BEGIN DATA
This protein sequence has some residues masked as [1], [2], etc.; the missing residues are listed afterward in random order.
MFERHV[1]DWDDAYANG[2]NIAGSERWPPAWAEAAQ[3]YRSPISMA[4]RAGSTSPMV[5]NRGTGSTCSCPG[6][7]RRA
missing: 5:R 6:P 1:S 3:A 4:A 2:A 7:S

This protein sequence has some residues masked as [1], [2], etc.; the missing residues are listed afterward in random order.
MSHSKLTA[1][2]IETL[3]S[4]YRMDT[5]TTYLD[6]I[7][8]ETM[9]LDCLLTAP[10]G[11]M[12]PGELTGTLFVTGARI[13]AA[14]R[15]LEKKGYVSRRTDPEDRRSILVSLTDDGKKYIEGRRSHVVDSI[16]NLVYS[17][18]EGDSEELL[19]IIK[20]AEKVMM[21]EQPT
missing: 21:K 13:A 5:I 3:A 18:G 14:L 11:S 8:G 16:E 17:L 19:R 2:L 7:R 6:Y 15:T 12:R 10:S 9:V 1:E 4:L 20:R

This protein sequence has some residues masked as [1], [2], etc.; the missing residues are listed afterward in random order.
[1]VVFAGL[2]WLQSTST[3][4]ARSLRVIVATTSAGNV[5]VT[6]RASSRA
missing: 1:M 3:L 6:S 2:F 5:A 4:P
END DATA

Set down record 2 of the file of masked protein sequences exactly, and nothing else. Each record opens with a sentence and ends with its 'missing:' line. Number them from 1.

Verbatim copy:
This protein sequence has some residues masked as [1], [2], etc.; the missing residues are listed afterward in random order.
MSHSKLTA[1][2]IETL[3]S[4]YRMDT[5]TTYLD[6]I[7][8]ETM[9]LDCLLTAP[10]G[11]M[12]PGELTGTLFVTGARI[13]AA[14]R[15]LEKKGYVSRRTDPEDRRSILVSLTDDGKKYIEGRRSHVVDSI[16]NLVYS[17][18]EGDSEELL[19]IIK[20]AEKVMM[21]EQPT
missing: 21:K 13:A 5:I 3:A 18:G 14:L 11:S 8:G 16:E 17:L 19:R 2:L 7:R 6:Y 15:T 12:R 10:S 9:V 1:E 4:L 20:R